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August 8, 1993
I just returned from Italy, where I revisited Rome and Naples. Naples should be off limits to American tourists. My wife had her purse snatched while waiting to get into our hotel there. Fortunately, she carried her money in a small satchel under her clothes. Rome was interesting, but paying $17 for a plate of spaghetti plus a "cover charge" was outrageous. The cabbies just double the meter charge and you have to pay it. The ideal way to explore is to hire a guide with a car which--if expensive--is at least safe and comfortable.
July 14, 1985
About 45 minutes southwest of Sorrento, Italy, in a town called Polla is the Hotel Belvedere owned by Raphael Chilentano. Our stay was enhanced by the graciousness of his entire family. Walking in Polla, we became further immersed in the area with its few shops, two-car railway, picturesque convent and stone castle overlooking the Valley of Diane, people living around it in stone houses centuries old on narrow, clean cobblestone streets, a delight to photographer and artist. ELAINE and JERRY HANIG Tarzana
April 25, 2007 | From the Associated Press
Italy will return to Libya an ancient Roman statue taken from its former North African colony, a gesture Rome hopes will help its own campaign to retrieve allegedly looted antiquities from museums worldwide. The 2nd century statue of the goddess Venus was found in 1913 by Italian troops near the ruins of the Greek and Roman settlement of Cyrene, on the Libyan coast, the Culture Ministry said Tuesday. It is now housed in Rome's National Roman Museum.
August 12, 1993
Members of the Verdugo Hills Showtime Chorus will travel to Italy on Friday for a two-week tour. The Glendale-La Crescenta area group will perform in a series of festival concerts in Rome, Sorrento, Assisi, Pisa, Venice, Reggio Emelia and visit other cities. One performance will feature an Italian medley of "Sorrento," "O Sole Mio" and "Funiculi Funicula."
May 31, 1987
As an Italian temporarily in the U.S.A. I write in response to reader Glenn Corner (Letters, May 10) who was surprised by the "outlandishly high prices" he found in Italy compared to a visit in 1985, and was disappointed at not finding the bargains he expected, given the "lack of value" of the Italian lira. The U.S. dollar is no longer wildly overpriced, as it was in 1985. At that time $1 U.S. was valued at about 2,000 lire; now it is 1,280 lire, a 35% decrease. Visits I made in the U.S.A.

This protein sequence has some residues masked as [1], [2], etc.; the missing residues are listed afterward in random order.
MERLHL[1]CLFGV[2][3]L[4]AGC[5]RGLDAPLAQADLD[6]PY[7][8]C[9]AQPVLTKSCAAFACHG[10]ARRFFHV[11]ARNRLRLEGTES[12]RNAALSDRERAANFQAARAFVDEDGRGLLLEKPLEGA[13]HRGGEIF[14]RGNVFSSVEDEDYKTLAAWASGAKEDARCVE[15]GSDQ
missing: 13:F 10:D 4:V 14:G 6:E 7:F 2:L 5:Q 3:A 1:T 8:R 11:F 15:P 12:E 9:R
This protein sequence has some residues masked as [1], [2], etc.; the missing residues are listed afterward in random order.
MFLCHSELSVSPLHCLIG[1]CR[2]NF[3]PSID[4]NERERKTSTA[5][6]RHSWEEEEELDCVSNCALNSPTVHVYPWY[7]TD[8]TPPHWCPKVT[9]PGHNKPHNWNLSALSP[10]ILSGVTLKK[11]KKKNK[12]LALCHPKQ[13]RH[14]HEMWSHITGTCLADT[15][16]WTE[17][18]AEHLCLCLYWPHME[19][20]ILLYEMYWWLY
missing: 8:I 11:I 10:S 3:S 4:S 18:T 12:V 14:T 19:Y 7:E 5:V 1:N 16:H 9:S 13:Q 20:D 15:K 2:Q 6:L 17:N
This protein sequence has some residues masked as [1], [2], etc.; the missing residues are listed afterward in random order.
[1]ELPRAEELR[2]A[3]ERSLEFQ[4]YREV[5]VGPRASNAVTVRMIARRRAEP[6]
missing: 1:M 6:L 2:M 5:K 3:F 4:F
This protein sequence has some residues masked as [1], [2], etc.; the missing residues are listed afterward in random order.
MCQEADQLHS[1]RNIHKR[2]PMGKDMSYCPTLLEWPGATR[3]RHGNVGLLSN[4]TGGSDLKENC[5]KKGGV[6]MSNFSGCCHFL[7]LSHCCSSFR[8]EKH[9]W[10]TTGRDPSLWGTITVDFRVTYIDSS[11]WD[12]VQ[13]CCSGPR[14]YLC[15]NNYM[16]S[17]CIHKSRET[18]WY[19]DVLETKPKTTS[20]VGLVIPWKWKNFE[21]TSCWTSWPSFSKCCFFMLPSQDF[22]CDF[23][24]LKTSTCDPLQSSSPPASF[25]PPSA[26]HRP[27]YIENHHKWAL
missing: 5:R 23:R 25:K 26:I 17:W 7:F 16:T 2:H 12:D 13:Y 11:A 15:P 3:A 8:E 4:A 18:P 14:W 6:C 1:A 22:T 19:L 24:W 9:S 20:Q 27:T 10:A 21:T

August 12, 2005 | From Reuters
Admission prices to Italian museums and cultural sites may have to be raised to pay for new security measures. Culture Minister Rocco Buttiglione says Italy is evaluating the levels of risk to determine which sites need metal detectors, stepped-up electronic surveillance, an increase in personnel -- and possibly higher entrance fees. "I don't want to spare any expense on security measures," he said. "And if I don't get money from other sources, then I may have to raise prices of tickets."
February 19, 2012 | By Rosemary McClure, Special to the Los Angeles Times
"Don't go there," a well-traveled friend said when I mentioned my plans to visit Capri, a sunny island off southern Italy. Why? "You're not going to want to come home," he said. I laughed. My friend, a know-it-all author, loves to give advice. I didn't need it; I already knew I would fall in love with Capri. It's been one of Europe's favorite island getaway for more than 2,000 years, enthralling a cast of characters ranging from Roman emperors to 21st century luminaries and A-listers.
June 2, 2013 | By Phil Marty
CORTINA D' AMPEZZO, Italy - Hiking up a road should be simple, right? It's relatively wide, so you're not apt to step off and tumble down the mountain. It's relatively smooth, so you're not likely to stumble. So why am I stopping for a breather every couple of hundred yards while I just saw a guy pushing a baby buggy down the road and my "baby" is by this time somewhere near the top? Well, there is that little matter of grade - or steepness - and Italy's Dolomites, though not of the dizzying height as the Rockies, do make the grade.
February 26, 2012 | By Kevin Baxter
Galaxy midfielder Landon Donovan, who is battling bronchitis, withdrew Sunday from the U.S. national team ahead of its friendly Wednesday in Italy. Donovan, the U.S. team's all-time leader in goals and assists, also sat out two dates with the U.S. team in the fall while preparing for the MLS Cup final, which the Galaxy won, 1-0, on a goal by Donovan. Donovan, who had been playing the past two months with Everton of the English Premier League, sat out his last game there because of illness and has not trained with the Galaxy since returning from Europe.
July 2, 2012 | By Chuck Schilken
Sunday's Spain vs. Italy match for the UEFA Euro 2012 championship set a new sports-related Twitter record. According to the social networking site, total global traffic peaked at 15,358 tweets per second when Juan Mata scored the final goal of the match in the 88th minute Spain's 4-0 rout of Italy. Many of the tweeters marveled at the fact that Mata had just come in off the bench to score on his first shot of the tournament: "GOAL! Juan Mata scores having been on the pitch for a matter of seconds.
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